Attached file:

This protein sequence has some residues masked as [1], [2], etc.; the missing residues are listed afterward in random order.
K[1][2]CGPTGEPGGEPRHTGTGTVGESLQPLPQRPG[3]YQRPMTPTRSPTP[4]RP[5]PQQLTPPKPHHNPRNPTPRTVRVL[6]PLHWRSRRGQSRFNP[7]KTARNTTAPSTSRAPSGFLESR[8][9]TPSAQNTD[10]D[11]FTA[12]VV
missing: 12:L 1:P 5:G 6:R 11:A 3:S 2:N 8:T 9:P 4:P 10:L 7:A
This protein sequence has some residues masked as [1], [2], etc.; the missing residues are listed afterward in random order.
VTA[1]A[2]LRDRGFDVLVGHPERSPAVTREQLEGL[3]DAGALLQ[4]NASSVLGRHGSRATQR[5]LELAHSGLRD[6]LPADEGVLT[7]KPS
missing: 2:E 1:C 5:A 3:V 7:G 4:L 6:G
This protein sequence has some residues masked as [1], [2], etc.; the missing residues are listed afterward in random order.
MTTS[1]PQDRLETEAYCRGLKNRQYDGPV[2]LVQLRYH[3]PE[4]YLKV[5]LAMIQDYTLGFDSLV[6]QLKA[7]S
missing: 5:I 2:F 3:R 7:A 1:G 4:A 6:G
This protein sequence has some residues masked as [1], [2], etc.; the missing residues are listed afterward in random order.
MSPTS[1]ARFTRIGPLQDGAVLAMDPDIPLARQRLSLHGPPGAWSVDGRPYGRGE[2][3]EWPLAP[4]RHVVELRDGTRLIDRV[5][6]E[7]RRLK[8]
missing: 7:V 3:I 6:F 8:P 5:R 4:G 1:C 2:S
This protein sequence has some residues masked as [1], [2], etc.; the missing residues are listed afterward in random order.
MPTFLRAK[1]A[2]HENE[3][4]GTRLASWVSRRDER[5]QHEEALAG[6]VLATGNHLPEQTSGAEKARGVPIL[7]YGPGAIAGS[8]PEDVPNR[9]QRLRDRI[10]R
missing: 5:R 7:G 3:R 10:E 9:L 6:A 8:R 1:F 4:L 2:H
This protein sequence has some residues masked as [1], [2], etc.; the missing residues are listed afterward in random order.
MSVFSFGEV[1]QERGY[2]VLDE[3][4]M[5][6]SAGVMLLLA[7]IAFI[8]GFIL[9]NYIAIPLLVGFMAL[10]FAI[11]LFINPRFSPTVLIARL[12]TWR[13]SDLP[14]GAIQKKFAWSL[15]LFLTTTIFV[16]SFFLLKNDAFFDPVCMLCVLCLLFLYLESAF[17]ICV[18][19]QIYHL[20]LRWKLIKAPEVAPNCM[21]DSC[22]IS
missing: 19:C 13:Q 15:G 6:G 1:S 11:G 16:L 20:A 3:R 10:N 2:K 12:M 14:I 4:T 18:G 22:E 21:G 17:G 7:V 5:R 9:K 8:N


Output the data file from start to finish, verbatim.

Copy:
This protein sequence has some residues masked as [1], [2], etc.; the missing residues are listed afterward in random order.
K[1][2]CGPTGEPGGEPRHTGTGTVGESLQPLPQRPG[3]YQRPMTPTRSPTP[4]RP[5]PQQLTPPKPHHNPRNPTPRTVRVL[6]PLHWRSRRGQSRFNP[7]KTARNTTAPSTSRAPSGFLESR[8][9]TPSAQNTD[10]D[11]FTA[12]VV
missing: 12:L 1:P 5:G 6:R 11:A 3:S 2:N 8:T 9:P 4:P 10:L 7:A
This protein sequence has some residues masked as [1], [2], etc.; the missing residues are listed afterward in random order.
VTA[1]A[2]LRDRGFDVLVGHPERSPAVTREQLEGL[3]DAGALLQ[4]NASSVLGRHGSRATQR[5]LELAHSGLRD[6]LPADEGVLT[7]KPS
missing: 2:E 1:C 5:A 3:V 7:G 4:L 6:G
This protein sequence has some residues masked as [1], [2], etc.; the missing residues are listed afterward in random order.
MTTS[1]PQDRLETEAYCRGLKNRQYDGPV[2]LVQLRYH[3]PE[4]YLKV[5]LAMIQDYTLGFDSLV[6]QLKA[7]S
missing: 5:I 2:F 3:R 7:A 1:G 4:A 6:G
This protein sequence has some residues masked as [1], [2], etc.; the missing residues are listed afterward in random order.
MSPTS[1]ARFTRIGPLQDGAVLAMDPDIPLARQRLSLHGPPGAWSVDGRPYGRGE[2][3]EWPLAP[4]RHVVELRDGTRLIDRV[5][6]E[7]RRLK[8]
missing: 7:V 3:I 6:F 8:P 5:R 4:G 1:C 2:S
This protein sequence has some residues masked as [1], [2], etc.; the missing residues are listed afterward in random order.
MPTFLRAK[1]A[2]HENE[3][4]GTRLASWVSRRDER[5]QHEEALAG[6]VLATGNHLPEQTSGAEKARGVPIL[7]YGPGAIAGS[8]PEDVPNR[9]QRLRDRI[10]R
missing: 5:R 7:G 3:R 10:E 9:L 6:A 8:R 1:F 4:L 2:H
This protein sequence has some residues masked as [1], [2], etc.; the missing residues are listed afterward in random order.
MSVFSFGEV[1]QERGY[2]VLDE[3][4]M[5][6]SAGVMLLLA[7]IAFI[8]GFIL[9]NYIAIPLLVGFMAL[10]FAI[11]LFINPRFSPTVLIARL[12]TWR[13]SDLP[14]GAIQKKFAWSL[15]LFLTTTIFV[16]SFFLLKNDAFFDPVCMLCVLCLLFLYLESAF[17]ICV[18][19]QIYHL[20]LRWKLIKAPEVAPNCM[21]DSC[22]IS
missing: 19:C 13:Q 15:G 6:G 1:S 11:G 16:L 20:A 3:R 10:N 2:K 12:M 14:I 4:T 18:G 22:E 21:G 17:G 7:V 5:R 9:K 8:N